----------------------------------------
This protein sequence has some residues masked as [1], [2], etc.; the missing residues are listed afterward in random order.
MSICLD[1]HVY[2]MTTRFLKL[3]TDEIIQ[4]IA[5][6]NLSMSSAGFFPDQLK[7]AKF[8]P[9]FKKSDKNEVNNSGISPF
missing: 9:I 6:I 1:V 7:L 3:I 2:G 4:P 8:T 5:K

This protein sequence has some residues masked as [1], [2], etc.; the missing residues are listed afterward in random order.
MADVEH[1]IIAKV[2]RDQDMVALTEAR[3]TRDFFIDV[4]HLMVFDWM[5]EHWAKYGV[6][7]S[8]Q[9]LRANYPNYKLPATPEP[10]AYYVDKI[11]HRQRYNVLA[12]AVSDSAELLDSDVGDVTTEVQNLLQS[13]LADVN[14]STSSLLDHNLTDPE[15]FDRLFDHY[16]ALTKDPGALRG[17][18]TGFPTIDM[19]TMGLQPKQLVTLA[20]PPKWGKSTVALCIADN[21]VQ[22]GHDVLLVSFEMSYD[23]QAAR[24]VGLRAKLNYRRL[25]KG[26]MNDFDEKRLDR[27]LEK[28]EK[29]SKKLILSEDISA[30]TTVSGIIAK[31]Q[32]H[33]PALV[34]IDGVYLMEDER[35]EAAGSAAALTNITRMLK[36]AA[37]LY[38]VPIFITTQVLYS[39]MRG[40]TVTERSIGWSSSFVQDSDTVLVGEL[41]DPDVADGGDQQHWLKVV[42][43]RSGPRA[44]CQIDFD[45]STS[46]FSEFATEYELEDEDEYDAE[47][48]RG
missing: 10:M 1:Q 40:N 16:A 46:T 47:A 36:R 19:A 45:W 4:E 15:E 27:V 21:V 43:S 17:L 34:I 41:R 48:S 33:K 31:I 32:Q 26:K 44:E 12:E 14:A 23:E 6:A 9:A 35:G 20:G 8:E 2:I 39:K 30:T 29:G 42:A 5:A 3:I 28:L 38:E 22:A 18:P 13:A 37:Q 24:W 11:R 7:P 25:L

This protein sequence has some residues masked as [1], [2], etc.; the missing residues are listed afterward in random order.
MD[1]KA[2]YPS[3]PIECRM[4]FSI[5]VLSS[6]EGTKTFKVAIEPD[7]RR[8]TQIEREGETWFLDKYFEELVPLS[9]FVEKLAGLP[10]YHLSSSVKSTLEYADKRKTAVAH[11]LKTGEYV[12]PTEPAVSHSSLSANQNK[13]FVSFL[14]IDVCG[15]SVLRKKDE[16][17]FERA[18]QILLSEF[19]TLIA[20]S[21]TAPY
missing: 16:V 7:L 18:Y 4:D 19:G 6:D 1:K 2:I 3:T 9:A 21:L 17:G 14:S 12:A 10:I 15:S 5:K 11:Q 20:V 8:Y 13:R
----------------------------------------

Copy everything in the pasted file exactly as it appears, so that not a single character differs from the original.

This protein sequence has some residues masked as [1], [2], etc.; the missing residues are listed afterward in random order.
MSICLD[1]HVY[2]MTTRFLKL[3]TDEIIQ[4]IA[5][6]NLSMSSAGFFPDQLK[7]AKF[8]P[9]FKKSDKNEVNNSGISPF
missing: 9:I 6:I 1:V 7:L 3:I 2:G 4:P 8:T 5:K

This protein sequence has some residues masked as [1], [2], etc.; the missing residues are listed afterward in random order.
MADVEH[1]IIAKV[2]RDQDMVALTEAR[3]TRDFFIDV[4]HLMVFDWM[5]EHWAKYGV[6][7]S[8]Q[9]LRANYPNYKLPATPEP[10]AYYVDKI[11]HRQRYNVLA[12]AVSDSAELLDSDVGDVTTEVQNLLQS[13]LADVN[14]STSSLLDHNLTDPE[15]FDRLFDHY[16]ALTKDPGALRG[17][18]TGFPTIDM[19]TMGLQPKQLVTLA[20]PPKWGKSTVALCIADN[21]VQ[22]GHDVLLVSFEMSYD[23]QAAR[24]VGLRAKLNYRRL[25]KG[26]MNDFDEKRLDR[27]LEK[28]EK[29]SKKLILSEDISA[30]TTVSGIIAK[31]Q[32]H[33]PALV[34]IDGVYLMEDER[35]EAAGSAAALTNITRMLK[36]AA[37]LY[38]VPIFITTQVLYS[39]MRG[40]TVTERSIGWSSSFVQDSDTVLVGEL[41]DPDVADGGDQQHWLKVV[42][43]RSGPRA[44]CQIDFD[45]STS[46]FSEFATEYELEDEDEYDAE[47][48]RG
missing: 10:M 1:Q 40:N 16:A 46:T 47:A 36:R 19:A 45:W 4:E 15:E 27:V 21:V 43:S 17:L 34:I 41:R 48:S 33:K 31:I 32:Q 26:K 44:E 12:E 14:A 23:E 6:A 9:A 35:G 20:G 8:E 2:I 39:K 30:T 29:G 42:A 5:A 3:I 28:L 38:E 22:A 18:P 13:A 37:Q 24:W 11:R 7:P 25:L

This protein sequence has some residues masked as [1], [2], etc.; the missing residues are listed afterward in random order.
MD[1]KA[2]YPS[3]PIECRM[4]FSI[5]VLSS[6]EGTKTFKVAIEPD[7]RR[8]TQIEREGETWFLDKYFEELVPLS[9]FVEKLAGLP[10]YHLSSSVKSTLEYADKRKTAVAH[11]LKTGEYV[12]PTEPAVSHSSLSANQNK[13]FVSFL[14]IDVCG[15]SVLRKKDE[16][17]FERA[18]QILLSEF[19]TLIA[20]S[21]TAPY
missing: 16:V 7:L 18:Y 4:D 19:G 6:D 1:K 2:I 3:T 9:A 21:L 17:G 14:S 12:A 10:I 15:S 5:K 11:Q 20:V 8:Y 13:R